This study finds that gender diversity is negatively related to organization performance in South Korea. This study also finds that the effect of gender diversity is contingent on organizational diversity perspectives. Organizations with high gender diversity perform better to the extent that they have a discrimination-fairness perspective, but not a business-oriented perspective. On the other hand, a discrimination-fairness perspective is unrelated to performance for organizations that are low in gender diversity.

Originality/value

Although gender diversity in the South Korean workplace continues to increase, the relationship between gender diversity and organization performance has rarely been studied in the aspect of Korea’s traditionally homogeneous culture. This study highlights the importance of cultural-contingencies in understanding the consequences of diversity.

Details

Equality, Diversity and Inclusion: An International Journal, vol. 38 no. 7
Type: Research Article
ISSN: 2040-7149

Keywords

Book part
Publication date: 25 April 2014

Peter Kandlbinder

This chapter explores the theorising practices of successful researchers in higher education. The biographical case studies use teaching and learning as their focus to provide…

Abstract

This chapter explores the theorising practices of successful researchers in higher education. The biographical case studies use teaching and learning as their focus to provide four succinct accounts of how the researcher’s thinking around their signature concepts evolved over time. They analyse the narrative that surrounds these signature concepts to understand what successful researchers do with their ideas to maximise their symbolic capital in the higher education research field. The researcher’s experiences of theorising highlight the contextual factors that have influenced them as they tried to explain how they achieved the outcomes of their research. The chapter concludes with an overview of the beneficial strategies used in these four cases, so potential researchers can appreciate the approaches to theorising that are compatible with higher education research traditions.

Details

Theory and Method in Higher Education Research II
Type: Book
ISBN: 978-1-78350-823-5

Article
Publication date: 17 April 2007

Franz T. Lohrke, Gina W. Simpson and David M. Hunt

This paper seeks to further develop the bargaining power model of political risk management by employing a historical case study to uncover issues not presently considered in the…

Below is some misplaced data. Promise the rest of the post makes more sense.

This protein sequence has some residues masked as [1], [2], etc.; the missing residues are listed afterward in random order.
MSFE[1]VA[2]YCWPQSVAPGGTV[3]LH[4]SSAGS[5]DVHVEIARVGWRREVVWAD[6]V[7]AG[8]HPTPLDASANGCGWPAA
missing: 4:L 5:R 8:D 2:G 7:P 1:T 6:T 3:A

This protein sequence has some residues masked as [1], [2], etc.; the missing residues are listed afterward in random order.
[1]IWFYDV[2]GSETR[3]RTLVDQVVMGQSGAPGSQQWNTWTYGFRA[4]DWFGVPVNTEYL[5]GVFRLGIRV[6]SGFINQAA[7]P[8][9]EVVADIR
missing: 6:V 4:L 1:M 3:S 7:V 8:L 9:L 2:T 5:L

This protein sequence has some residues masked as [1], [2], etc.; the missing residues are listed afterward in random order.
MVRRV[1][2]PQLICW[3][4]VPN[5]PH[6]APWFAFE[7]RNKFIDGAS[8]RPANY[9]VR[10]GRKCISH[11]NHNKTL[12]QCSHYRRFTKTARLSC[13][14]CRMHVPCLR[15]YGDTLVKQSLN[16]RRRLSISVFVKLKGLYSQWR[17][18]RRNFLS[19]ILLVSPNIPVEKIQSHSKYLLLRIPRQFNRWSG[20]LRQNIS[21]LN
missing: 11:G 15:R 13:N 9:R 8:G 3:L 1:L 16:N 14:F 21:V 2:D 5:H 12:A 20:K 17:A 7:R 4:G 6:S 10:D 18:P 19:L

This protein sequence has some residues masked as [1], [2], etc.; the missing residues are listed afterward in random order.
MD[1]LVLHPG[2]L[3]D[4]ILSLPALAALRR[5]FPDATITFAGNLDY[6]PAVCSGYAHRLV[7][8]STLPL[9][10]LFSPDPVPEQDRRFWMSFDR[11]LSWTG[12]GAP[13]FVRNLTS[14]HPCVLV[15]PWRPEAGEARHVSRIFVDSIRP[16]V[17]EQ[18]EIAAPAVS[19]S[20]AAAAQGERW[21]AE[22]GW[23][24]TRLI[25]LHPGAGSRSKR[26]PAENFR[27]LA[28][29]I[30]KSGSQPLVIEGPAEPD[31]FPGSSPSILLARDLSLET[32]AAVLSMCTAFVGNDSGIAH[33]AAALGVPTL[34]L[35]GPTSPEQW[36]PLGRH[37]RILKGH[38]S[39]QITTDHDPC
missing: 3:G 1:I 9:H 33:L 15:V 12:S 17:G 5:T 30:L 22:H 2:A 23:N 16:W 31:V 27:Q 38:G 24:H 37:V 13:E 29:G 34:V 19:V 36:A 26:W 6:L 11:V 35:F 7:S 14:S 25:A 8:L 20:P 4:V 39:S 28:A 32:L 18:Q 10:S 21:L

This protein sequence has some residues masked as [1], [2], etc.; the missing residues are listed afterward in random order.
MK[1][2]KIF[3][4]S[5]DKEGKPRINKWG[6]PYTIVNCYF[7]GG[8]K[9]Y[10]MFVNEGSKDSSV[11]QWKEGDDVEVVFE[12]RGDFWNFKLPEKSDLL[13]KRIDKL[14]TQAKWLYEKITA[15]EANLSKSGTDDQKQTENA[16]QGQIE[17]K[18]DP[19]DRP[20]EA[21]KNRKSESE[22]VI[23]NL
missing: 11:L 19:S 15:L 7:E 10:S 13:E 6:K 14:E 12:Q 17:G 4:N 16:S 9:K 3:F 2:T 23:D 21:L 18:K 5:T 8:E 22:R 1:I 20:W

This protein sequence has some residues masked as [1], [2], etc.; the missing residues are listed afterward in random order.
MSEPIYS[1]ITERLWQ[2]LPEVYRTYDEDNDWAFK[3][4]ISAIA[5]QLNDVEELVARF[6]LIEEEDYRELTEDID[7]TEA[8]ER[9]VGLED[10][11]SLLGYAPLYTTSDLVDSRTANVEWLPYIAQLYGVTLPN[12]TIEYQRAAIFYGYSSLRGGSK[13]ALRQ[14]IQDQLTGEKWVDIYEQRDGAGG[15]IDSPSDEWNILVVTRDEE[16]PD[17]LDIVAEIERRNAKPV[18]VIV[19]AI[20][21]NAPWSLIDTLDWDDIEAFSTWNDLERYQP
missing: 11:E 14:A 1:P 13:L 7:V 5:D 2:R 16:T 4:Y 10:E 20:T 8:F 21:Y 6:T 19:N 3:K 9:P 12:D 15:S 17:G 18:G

1649

Abstract

Purpose

This paper seeks to further develop the bargaining power model of political risk management by employing a historical case study to uncover issues not presently considered in the model.

Design/methodology/approach

It first examines current political risk research, primarily focusing on the bargaining power model and then reviews a historical case study to demonstrate that the model remains incomplete. Next, both the resource‐based view (RBV) of the firm and institutional theory are examined to develop propositions to guide future bargaining power research.

Findings

Examining the bargaining power model by employing a historical case study of Panton, Leslie and Company, which operated in the present day Southeastern USA during its tumultuous colonization period, not only provides an interesting historical account of how one firm managed political risk, it suggests the need to modify the bargaining power model to consider both the specific resources required for differentiation and the need to balance differentiation and conformity pressures in managing political risk. Based on what this case study reveals about the model, it is suggested that the RBV provides insights into factors that may help an multinational enterprise (MNE) maintain its bargaining power based on differentiation even under changing environmental conditions. Further, it is suggested that institutional theory highlights conditions that make it more or less necessary for an MNE to conform to host government demands, which can reduce or enhance its bargaining power, respectively. Thus, in tandem, both may provide useful insights to produce a more “balanced” bargaining power view of political risk.

Originality/value

For practitioners, the findings highlight critical considerations in managing political risk by illustrating the need to balance differentiation and conformity. In addition, this review provides propositions to guide future empirical political risk research, especially studies focusing on bargaining power issues.

Details

Journal of Management History, vol. 13 no. 2
Type: Research Article
ISSN: 1751-1348

Keywords

Abstract

Subject Area

Marketing Management, Consumer Behavior.

Study Level

This case is suitable to be used in advanced undergraduate and MBA/MSc level.

Case Overview

This case teaches about the issues and challenges of promoting ecotourism. Sumbiling Eco Village (SEV) in Brunei is an example of ecotourism spot. Leslie Chiang, SEV’s owner, understands that running a successful tourism business and conserving the environment is not an easy task. At the heart of Brunei’s pristine jungle, ecotourism brings economic opportunities for local people, long struggling to find a path to prosperity. This noble feat is not without its challenges. One of SEV’s dilemma is their promotion strategy specifically the difficulty of raising awareness of energy conservation and environment preservation for e.g. discouraging tourists’ plastic use. Another dilemma SEV’s is Mother Nature’s impact on SEV’s green building and infrastructure.

Expected Learning Outcomes

This case illustrates:

  • the concept of ecotourism such as SEV;

  • the features and benefits of ecotourism; and